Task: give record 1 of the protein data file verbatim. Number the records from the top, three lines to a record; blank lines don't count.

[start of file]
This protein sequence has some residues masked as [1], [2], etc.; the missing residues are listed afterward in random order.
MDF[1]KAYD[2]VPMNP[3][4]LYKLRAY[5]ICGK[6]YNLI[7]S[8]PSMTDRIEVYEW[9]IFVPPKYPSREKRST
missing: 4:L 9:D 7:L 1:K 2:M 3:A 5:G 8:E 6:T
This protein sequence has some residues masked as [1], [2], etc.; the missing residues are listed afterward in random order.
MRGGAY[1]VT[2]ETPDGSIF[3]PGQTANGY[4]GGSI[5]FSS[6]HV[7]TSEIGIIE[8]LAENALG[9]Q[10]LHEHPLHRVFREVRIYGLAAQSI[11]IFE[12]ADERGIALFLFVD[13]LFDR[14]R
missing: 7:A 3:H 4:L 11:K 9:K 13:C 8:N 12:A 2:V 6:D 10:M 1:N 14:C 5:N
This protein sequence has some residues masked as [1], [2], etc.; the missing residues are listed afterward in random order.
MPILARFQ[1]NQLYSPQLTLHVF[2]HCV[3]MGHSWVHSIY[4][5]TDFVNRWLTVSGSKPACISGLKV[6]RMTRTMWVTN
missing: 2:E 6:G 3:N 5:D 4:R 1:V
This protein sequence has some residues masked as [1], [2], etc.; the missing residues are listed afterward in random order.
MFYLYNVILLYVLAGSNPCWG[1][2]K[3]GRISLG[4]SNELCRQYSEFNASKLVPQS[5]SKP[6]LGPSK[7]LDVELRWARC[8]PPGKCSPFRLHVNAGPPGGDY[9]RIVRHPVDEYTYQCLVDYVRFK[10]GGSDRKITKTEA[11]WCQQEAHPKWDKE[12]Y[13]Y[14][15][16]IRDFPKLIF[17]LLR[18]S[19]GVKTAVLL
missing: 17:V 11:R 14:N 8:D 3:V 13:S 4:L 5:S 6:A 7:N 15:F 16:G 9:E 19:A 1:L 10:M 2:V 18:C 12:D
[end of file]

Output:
This protein sequence has some residues masked as [1], [2], etc.; the missing residues are listed afterward in random order.
MDF[1]KAYD[2]VPMNP[3][4]LYKLRAY[5]ICGK[6]YNLI[7]S[8]PSMTDRIEVYEW[9]IFVPPKYPSREKRST
missing: 4:L 9:D 7:L 1:K 2:M 3:A 5:G 8:E 6:T